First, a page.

These super casual cycling shorts have all the tech from Castelli and a super lightweight fabric to boot – two wide side pockets and an internal phone pocket means you’ll have all the space you need to store things on your ride and somewhere to put your hands after. There is even a zippered security pocket on the back for your wallet.

In terms of length, they finish just above the knee.


  • Very well respected brand
  • Nice materials


  • Plain design

Best durable shorts

Made for warmer conditions and designed to be worn over your bib shorts or trail liners, these trail shorts are great for all-day comfort in the saddle; plus, they don’t look as serious off the bike either. The four-way stretch material is abrasion-resistant, providing durability and breathability. Rapha also thinks about all the small details by having a Duraflex snap button so that they’re not uncomfortable on the waist.


  • Very well respected brand
  • Good materials used


  • Can get toasty


Best dry legwear

There are few things more annoying than arriving to where you’re going to pitch up for the night and having wet trousers; not only does this mean they’ll be soggy the next day, it’s just uncomfortable and morale-sapping.

These are packable and are to be worn over your shorts. They have an ExoShell20ST fabric that is lightweight and breathable – the seams are fully sealed to ensure the maximum amount of waterproofing, and an elasticated waistband with a silicone gripper keeps the pant placed at the hips while not letting any water in.


  • Good idea for keeping dry
  • Nice thinking around where needs to be tight to the body to keep you dry


  • We would worry about breathability with these and you or your legs getting too hot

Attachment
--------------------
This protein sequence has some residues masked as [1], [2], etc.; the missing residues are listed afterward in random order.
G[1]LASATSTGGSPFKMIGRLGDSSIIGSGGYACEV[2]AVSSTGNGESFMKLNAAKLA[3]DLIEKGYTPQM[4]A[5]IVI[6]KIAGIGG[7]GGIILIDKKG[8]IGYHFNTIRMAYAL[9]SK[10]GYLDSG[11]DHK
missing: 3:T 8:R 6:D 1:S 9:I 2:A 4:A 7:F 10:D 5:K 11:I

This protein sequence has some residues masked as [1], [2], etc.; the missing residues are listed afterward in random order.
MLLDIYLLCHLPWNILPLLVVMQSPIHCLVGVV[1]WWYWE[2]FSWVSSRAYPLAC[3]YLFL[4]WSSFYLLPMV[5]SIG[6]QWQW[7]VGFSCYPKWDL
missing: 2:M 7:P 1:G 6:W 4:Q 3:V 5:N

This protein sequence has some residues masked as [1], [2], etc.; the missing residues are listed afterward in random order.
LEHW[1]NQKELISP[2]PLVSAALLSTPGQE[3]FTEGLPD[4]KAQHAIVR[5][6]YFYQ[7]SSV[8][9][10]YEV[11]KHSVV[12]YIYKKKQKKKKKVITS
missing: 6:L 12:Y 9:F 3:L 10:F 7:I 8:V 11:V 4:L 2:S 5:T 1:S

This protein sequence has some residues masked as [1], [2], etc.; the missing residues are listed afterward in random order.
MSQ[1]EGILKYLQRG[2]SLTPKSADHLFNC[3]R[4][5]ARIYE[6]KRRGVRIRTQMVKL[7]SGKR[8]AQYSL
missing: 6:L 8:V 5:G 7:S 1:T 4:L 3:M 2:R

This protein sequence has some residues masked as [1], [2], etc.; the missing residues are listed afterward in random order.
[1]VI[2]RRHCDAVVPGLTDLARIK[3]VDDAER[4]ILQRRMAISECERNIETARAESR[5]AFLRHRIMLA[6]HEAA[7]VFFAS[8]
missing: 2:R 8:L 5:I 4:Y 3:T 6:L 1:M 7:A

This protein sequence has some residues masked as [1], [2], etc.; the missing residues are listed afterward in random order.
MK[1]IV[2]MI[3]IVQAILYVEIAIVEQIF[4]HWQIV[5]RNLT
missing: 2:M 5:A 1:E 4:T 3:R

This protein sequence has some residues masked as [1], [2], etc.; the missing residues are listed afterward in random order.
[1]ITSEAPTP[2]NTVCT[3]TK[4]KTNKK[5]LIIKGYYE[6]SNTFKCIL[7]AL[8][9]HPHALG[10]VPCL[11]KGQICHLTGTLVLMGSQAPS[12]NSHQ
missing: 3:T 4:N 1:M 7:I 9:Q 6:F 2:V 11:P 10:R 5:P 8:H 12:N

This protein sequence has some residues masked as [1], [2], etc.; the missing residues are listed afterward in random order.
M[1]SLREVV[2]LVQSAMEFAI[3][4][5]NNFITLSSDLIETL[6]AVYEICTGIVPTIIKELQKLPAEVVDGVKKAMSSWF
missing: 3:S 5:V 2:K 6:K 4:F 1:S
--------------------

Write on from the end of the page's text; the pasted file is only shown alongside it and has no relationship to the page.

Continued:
Best legwear for rough rides

You'd probably find this Fox Racing Flexair Pant more on mountain bikers, which is why their rugged durability is excellent for an adventure on the gravel roads or eBike touring. They’re ultralight, and the construction uses high-wicking TruDri fabrics to draw sweat away from the body. TruMotion properties enhance the trouser’s flexibility and are super breathable.


  • Rugged
  • Durable


  • Tight at the bottom of legs

Best style

These are super casual pants from Sportful and have a chino style with elasticated ankles to keep the fabric away from the chain and gears. The Polymade material is water repellent thanks to being treated, and it’ll also keep away road spray and light rain; you’ll need something more waterproof for heavy rain showers. Three pockets and belt loops finish this off, making sure it’s practical yet wearable on the bike.


  • Great for around camp / off the bike
  • Wearable on the bike


  • We would be concerned over their wet weather repellant material

Bib Shorts

Best shorts for comfort

If you’re after something a little bit more ‘cyclist’ in style and function, these bib shorts with easy access side pockets from Rapha have been designed for bike touring. The lightweight construction means they excel in extreme conditions and are suitable in temperatures as high as 30 degrees while utilising Rapha’s Shadow fabric which is water resistant; you’ll be dry as you ride.


  • Well respected brand
  • Very comfortable
  • Huge temperature range


  • Not the easiest to get on and off


Charging on the go

A lovely B&B, hostel or hotel is really the best option. On most eBikes, the battery can be removed and carried to your room. However, some do need to be plugged into the bike - if this is the case for you, it's best to ask ahead of time to ensure you'll get juice without trouble.

If you’re not staying in a hotel or B&B, you'll need to get inventive in your hunt for power. You could research some public spaces beforehand that are likely to have accessible plugs. You could also get friendly with the cafe or pub and ask if you can plug in while you enjoy some coffee (or two) and a cake.

Another weightier option is the Anker 521 PowerHouse. It's a heavy battery pack, but it's under 5kg and could charge you up in a time of need. It'll only be once though, as once this pack is drained, it too will need a recharge. Still, it can help you on the overnight camps between points of civilisation.

Myles is a Commercial Content Writer for What's The Best, Parkers and CAR. His areas of expertise include cycling, fitness tech and hot hatches.